Oscar to give viewers an all-access app

ABC, Acad banking on digital makeover to boost viewer engagement

If all goes well for ABC and the Academy of Motion Picture Arts & Sciences on Sunday, the must-have accessory coming out of this year’s Academy Awards won’t be a Cartier bauble or a Chanel clutch but rather Oscar’s official app for the iPad, iPhone and iPod touch.

ABC and the Acad are banking on a digital makeover to boost viewer engagement before, during and after the live telecast.

ABC and AMPAS stepped up their game for the 2011 telecast with the launch of an iPad app and a host of features on Oscar.com. But last year they went the subscription route, charging 99¢ for the app and $4.99 for access to all of Oscar.com’s red carpet and backstage coverage.

This year, the offerings marketed as the Oscar Digital Experience are free to all comers, and there will be exponentially more content and much deeper integration with Facebook, Twitter et al. The site and the app are advertising-supported, but it’s clear that the effort is as much an investment in the event’s future as it is a revenue-driver for 2012.

“We’ve been looking at research all year. People really are watching TV with a device in their lap now,” said Karin Gilford, ABC’s senior vice president of digital media. “What really completes the experience is having something providing relevant content that is (enhancing) what they’re seeing on TV.”

The app gives official Oscardom the chance to crash the social-media tailgate party that inevitably crops up around big television events. The goal is to make it easy for the online obsessors to connect with one another, post authorized clips and get perks that won’t be seen by those who watch the show the old-fashioned way.

ABC will have an army of digital producers and directors coordinating the feeds from 20 cameras on the red carpet and dozens more in the backstage area, as well as at the Governors Ball.

Ipad users will be able to pick and choose their own camera feeds, from a video grid that shows what’s on each camera as well as a ticker feed narrating all the action. There’s an “Oscar My Picks” feature allowing users to make winner predictions and then track their progress and those of their social-media friends.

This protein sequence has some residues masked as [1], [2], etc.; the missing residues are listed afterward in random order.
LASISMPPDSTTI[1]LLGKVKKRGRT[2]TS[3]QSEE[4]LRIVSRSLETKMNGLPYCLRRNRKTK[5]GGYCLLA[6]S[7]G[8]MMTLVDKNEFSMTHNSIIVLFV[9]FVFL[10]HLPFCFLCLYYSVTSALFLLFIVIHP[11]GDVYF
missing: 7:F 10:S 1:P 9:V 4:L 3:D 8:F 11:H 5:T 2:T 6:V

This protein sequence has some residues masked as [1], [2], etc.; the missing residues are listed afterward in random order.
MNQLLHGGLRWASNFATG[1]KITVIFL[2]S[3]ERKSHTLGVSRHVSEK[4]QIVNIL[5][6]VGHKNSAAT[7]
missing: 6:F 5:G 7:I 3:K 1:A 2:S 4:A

Gilford is particularly excited about the use of a new video-organizing technology that will allow them to rapidly meta-tag clips from the many hours of coverage that will stream through Oscar.com on Sunday. Another goal this year is to extend the lifespan of Oscar.com beyond Sunday night, making it a conduit for post-show commentary and analysis.

The need to keep the Academy Awards relevant to a broad audience is something the Acad and ABC have grappled with for years, as the size of the show’s aud has seesawed based on the accessibility of top nominees.

The median age of the kudocast’s viewers hit 50 for the first time in 2010 (50.5 to be exact), and it climbed ever so slightly (to 50.6) in 2011, when the telecast brought in 37.9 million viewers. In 2001, the median age was 44.5, according to a recent report from Horizon Media analyst Brad Adgate.

To lure the digitally savvy set, ABC, the Acad and the telecast’s major advertisers (including Hyundai, Diet Coke and JC Penney) have increased their focus on social media, and they’ve made a point to coordinate their messages to the show and its digital extensions.

“Companies can often screw up social media campaigns by viewing them as just another form of advertising. It’s not. It’s about engagement,” says Josh Spector, the Acad’s managing director of digital media and marketing.

Christina Kounelias, the Acad’s chief marketing officer, notes that the “Celebrate the Movies in All of Us” theme of this year’s soiree lends itself to such tubthumping in a world where tens of millions of social media users regularly rave and rant about movies old and new. It’s no coincidence that Facebook is gradually becoming a distribution platform for Hollywood.

“The show and the (social media) campaign is all about tapping into that emotional experience we all have with movies,” Kounelias says. “We want to give people who aren’t in the theater a fun, inclusive experience.”

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